Apr 7, 2009 at 7:57 am #1235377
Since giving a lift to hitching PCTers in Independence, CA this past summer, I've wanted a pair of nice light poles with the excellent Gossamer Gear cork grips. My previous rig of BD Traverse poles with the grips wrapped in cycling bar tape left much to be desired.
So at the ski swap this past fall, I snagged a pair of decent fiberglass skate ski poles for $10. The other day I finally got around to ordering some GG grips, and put the whole together last night.
I cut the poles for a 120 cm length, and the upper end just happened to be the right size for fitting snugly up in the grip. My scheme for some kind of t-nut was not put to the test. A bit of dremel and file work to turn the tips into smaller, symmetrical spikes rounded things out.
Each pole is 6 oz on the nose.
I'm pretty confident that the thick fiberglass will hold up well (I don't trust myself with carbon in much of anything), but we'll have to wait and see on that one.
The only immediate disadvantage on the rig is a lack of resistance to flex, if you suspend the ends on tables and weight the middle, they bend a good bit. I'll soon figure out if this is a detriment in practice.
I'm pleased with the weight, excited about the great grip material and shape, and more excited about the low outlay of cash and time.Apr 7, 2009 at 8:11 am #1491977
Nick GatelBPL Member
@ngatelLocale: Southern California
Nice, and the price is right!Apr 8, 2009 at 9:09 am #1492358
@donkeyLocale: Silverado Canyon
Nice work Dave….I had a similar plan in mind until I found a pair of Gossamer poles for $40. I'd like to make a pair like this for Steph though.
Are you going back to paired poles….or did you make 2 just to have an extra?
BApr 8, 2009 at 7:06 pm #1492544
I prefer two for "serious" hiking. The primary purpose of getting these going is the Devil's Backbone 50 miler south of Bozeman in July. I always used two poles in the Grand Canyon, too.May 20, 2010 at 12:22 pm #1611751
@mantoneLocale: Washington State
How have these poles been holding up?
Curious, don't you use straps around your wrist?May 20, 2010 at 1:23 pm #1611779
James PatsalidesBPL Member
@jamespatsalides-comLocale: New England
The GG poles don't have straps (unless you order the straps upgrade). I had the same question (thought I'd miss straps) until I got my LT4s and started using them. When they are this light, you really don't need straps.
Very cool project. It'll be interesting to see if you need/miss straps with a 6oz pole (rather than 2.5oz for the LT3/4s). Good luck!
Cheers, James.May 21, 2010 at 10:06 am #1612175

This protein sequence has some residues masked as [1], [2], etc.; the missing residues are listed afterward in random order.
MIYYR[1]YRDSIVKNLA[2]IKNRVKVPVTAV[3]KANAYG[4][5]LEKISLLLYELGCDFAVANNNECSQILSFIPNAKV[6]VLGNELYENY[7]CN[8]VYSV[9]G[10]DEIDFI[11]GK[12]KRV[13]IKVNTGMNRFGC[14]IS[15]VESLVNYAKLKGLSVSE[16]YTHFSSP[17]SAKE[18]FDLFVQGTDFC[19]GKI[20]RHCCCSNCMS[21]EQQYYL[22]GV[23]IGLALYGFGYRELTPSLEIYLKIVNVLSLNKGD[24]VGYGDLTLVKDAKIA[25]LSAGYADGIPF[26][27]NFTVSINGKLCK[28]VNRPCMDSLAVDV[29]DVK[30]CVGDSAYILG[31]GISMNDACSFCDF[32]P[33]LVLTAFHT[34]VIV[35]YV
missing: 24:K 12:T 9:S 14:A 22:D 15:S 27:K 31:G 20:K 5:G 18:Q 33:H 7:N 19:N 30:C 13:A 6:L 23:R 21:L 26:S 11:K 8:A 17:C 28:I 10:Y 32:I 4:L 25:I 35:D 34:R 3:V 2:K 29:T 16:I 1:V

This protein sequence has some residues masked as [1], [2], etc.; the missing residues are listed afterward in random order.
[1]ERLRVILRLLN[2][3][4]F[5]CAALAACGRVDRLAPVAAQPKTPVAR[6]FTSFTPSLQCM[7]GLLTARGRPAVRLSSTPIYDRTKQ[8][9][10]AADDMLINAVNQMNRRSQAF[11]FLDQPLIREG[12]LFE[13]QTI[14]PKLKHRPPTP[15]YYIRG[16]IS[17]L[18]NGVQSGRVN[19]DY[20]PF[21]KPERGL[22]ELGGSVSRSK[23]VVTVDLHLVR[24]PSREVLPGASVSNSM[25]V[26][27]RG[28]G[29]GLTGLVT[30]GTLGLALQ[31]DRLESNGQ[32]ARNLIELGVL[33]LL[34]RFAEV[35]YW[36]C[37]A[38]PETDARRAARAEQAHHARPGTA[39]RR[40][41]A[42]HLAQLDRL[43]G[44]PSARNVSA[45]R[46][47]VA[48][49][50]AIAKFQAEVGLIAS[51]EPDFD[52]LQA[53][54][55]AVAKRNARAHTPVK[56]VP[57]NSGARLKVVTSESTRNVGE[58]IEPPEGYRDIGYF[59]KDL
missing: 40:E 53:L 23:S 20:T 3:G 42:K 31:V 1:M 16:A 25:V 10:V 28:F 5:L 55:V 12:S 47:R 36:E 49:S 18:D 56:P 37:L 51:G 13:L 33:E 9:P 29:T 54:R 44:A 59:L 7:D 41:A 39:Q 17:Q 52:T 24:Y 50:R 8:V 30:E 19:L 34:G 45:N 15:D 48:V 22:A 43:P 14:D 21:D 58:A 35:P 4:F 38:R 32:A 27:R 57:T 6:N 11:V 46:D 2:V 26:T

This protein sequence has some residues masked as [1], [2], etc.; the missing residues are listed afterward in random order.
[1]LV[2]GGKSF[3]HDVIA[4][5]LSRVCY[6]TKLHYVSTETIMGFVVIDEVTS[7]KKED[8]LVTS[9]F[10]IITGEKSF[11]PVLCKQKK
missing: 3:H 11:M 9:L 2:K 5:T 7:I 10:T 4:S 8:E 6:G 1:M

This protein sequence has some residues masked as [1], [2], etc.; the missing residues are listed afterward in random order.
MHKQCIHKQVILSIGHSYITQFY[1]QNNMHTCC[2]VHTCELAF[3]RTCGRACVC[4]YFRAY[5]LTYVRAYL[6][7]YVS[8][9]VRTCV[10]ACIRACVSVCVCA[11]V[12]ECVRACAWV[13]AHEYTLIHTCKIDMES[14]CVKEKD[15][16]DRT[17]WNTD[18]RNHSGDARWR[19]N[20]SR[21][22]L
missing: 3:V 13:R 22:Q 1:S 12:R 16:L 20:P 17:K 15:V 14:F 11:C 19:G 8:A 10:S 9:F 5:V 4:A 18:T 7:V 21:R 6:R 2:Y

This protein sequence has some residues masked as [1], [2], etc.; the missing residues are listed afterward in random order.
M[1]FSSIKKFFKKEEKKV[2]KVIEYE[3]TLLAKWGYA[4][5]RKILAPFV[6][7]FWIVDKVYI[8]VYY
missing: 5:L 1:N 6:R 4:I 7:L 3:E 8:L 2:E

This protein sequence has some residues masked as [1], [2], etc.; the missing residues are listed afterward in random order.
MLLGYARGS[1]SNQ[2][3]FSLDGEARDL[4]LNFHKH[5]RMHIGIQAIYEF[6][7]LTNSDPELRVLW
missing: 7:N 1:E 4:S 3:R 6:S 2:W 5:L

@herman666Locale: Northern Virginia
My wife and I were crossing a rock field we were both using GG Lightrek 3 carbon fiber poles. Mine were stock. She didn't like not having straps so I installed straps on hers. I caught my pole in a crack and fell. I held onto the pole as long as I could to break my fall, but when I felt significant bending, I let go.
The same thing happened to my wife, but because of the strap, her pole broke over a rock and cost $110 to replace. It wasn't because the pole was carbon. I'm pretty sure an aluminum pole would have kinked given the same forces.
Now neither of us use straps. One nice thing about the ultralight carbon poles: they tend to stay put better when jammed into the ground instead of falling over so we don't miss the straps all that much.May 21, 2010 at 10:26 am #1612184
I use my straps to hold and put pressure on my poles. For me it is more a case of grip and how i hold onto a pole. Most of my weight is transferred by the straps. I do very little actual gripping to transfer weight onto the poles.May 21, 2010 at 11:36 am #1612208
Adam KramerBPL Member
@rbeardLocale: ATL, Southern Appalachia
me too, you can get serious leverage on the straps and that makes using your poles that much easier.May 21, 2010 at 9:33 pm #1612422
I don't like and don't use wrist straps for trekking poles. Too clumsy and slow to get in and out of, and I like to vary my grip depending on cadence and terrain.
These poles have been used a lot in the last year, and are holding up great. I've added a pair of small baskets, as the extra weight is made up for in their resistance to getting stuck in soft ground.
I made a shorter, aluminum pair for my wife, and they are even lighter and cheaper.Nov 11, 2010 at 10:04 pm #1663393
I'll put in one more plug for these poles. The fiberglass XC ski pole shafts have proven to be really sturdy. The metal tips hold up well, I give them a grind with a file every so often to keep them sharpish. The GosGear grips are absolutely ideal. The poles even float, and the cork grips and non-metal shafts make a noticeable difference in the cold.
Best money ever spent on backpacking gear? Maybe.
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